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Nurses at Atlanta VA removed over fake diploma scheme

(NewsNation) — Three nurses were removed from a Veterans Affairs hospital in Atlanta following a federal investigation into a scheme that awarded fake nursing diplomas to thousands of people across the country.

In a statement to NewsNation, Department of Veterans Affairs press secretary Terrence Hayes said the nurses were fired “within days” of the VA learning about the scheme.

“Their removal is very unfortunate but patient safety is and must be our primary responsibility at VA,” Hayes said.

Monique Franklin recently went to that VA hospital in Atlanta with her father for routine blood work. She said he was paired with a nurse who missed his veins so badly the appointment ended up being an all-day event.

“The first thing that came to my mind was maybe that’s what happened to my dad,” Franklin said about the experience. “I mean, we were there like six or seven hours. And my dad, it was swollen, it was really huge, and he said he was in pain.”

She now wonders if he was in the hands of one of those fake nurses.

“You’re scared to trust people, you’re scared to trust the nurses because you don’t know if they’re legit or not,” she said.

The Georgia Secretary of State’s Office identified 22 people in the state who received fake diplomas, and 17 of those who obtained their license. Georgia Secretary of State Brad Raffensperger said those 17 people have been asked to return their licenses.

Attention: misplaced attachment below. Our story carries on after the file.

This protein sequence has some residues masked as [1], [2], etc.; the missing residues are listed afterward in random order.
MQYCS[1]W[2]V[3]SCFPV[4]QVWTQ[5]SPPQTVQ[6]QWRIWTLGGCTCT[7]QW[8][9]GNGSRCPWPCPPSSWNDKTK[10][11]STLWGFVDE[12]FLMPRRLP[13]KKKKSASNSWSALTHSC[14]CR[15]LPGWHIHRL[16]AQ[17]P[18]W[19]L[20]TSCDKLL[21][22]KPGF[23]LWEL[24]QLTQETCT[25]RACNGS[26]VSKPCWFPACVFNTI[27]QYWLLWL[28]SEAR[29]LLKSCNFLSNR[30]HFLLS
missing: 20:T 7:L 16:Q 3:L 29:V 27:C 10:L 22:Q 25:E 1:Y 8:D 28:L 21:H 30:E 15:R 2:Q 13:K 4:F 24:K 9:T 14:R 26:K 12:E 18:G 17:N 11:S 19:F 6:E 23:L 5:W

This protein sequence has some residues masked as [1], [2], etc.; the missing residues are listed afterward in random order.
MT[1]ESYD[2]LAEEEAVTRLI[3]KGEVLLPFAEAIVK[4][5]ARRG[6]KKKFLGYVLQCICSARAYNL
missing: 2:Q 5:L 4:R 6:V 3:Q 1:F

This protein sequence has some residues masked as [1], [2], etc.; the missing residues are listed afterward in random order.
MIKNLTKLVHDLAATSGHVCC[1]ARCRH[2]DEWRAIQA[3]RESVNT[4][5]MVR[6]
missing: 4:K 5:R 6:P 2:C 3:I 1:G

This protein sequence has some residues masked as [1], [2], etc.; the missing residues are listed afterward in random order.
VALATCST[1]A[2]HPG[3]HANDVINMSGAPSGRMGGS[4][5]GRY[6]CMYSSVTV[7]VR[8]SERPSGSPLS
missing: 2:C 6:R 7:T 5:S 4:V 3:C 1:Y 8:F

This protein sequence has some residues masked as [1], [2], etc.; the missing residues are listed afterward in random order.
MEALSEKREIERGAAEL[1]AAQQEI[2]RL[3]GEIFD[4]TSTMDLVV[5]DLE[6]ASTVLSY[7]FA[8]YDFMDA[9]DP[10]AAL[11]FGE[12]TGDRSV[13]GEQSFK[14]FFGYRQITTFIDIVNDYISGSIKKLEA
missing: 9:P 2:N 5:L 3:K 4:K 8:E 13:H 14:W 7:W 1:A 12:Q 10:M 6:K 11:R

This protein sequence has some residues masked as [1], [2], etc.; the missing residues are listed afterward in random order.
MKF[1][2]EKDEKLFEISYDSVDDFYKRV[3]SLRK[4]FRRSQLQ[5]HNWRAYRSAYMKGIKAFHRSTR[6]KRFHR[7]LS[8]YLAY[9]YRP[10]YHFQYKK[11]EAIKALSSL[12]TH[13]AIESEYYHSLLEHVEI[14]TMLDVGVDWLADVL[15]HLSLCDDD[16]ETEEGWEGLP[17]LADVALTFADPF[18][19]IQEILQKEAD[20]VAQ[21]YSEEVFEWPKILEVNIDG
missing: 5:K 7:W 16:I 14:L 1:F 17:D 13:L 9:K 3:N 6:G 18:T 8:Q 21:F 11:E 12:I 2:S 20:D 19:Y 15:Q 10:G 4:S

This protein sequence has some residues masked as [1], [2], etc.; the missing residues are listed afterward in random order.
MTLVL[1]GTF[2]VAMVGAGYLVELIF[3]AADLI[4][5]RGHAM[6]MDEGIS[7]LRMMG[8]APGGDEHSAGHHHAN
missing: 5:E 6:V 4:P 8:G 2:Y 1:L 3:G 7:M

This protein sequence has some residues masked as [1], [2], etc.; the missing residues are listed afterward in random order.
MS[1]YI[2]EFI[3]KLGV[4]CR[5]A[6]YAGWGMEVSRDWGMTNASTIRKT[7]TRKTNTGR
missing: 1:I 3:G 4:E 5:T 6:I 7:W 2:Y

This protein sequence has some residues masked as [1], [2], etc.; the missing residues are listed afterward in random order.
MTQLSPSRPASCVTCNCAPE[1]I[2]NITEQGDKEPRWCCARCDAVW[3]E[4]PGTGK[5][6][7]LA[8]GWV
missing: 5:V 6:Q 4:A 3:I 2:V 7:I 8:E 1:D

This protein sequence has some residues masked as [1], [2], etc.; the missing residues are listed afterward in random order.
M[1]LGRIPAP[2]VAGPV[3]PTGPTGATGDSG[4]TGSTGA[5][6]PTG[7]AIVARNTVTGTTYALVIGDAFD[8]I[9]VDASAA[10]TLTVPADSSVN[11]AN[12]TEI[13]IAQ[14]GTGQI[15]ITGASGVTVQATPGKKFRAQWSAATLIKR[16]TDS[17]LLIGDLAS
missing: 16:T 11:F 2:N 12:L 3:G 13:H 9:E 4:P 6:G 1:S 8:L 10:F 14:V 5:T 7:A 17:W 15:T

“We are going to proceed posthaste and make sure they’re brought to justice and penalties are paid,” Raffensperger said. “They will not be practicing nursing here in the state of Georgia.”

The findings were announced last week in what the U.S. Department of Health and Human Services dubbed Operation Nightingale.

A ring of 25 people tied to three South Florida nursing schools have been charged, accused of selling more than 7,600 fake diplomas and transcripts to aspiring nurses who sometimes forked over between $10,000 and $15,000.

“These individuals basically catered to folks that wanted to shortcut,” said Omar Perez Aybar, a special agent in the DHSS. “They never attended class, never attended a clinical, the work that they needed to do.”

Officials said people who acquired the bogus credentials used them to qualify to sit for the national nursing board exam. Upon successful completion of the exam, they became eligible to obtain licensure in various states.

Federal officials have found about 2,400 of the students passed their licensing exams, and so far investigators have not found any harm caused to patients. Many are expected to lose their certification but not to be criminally charged.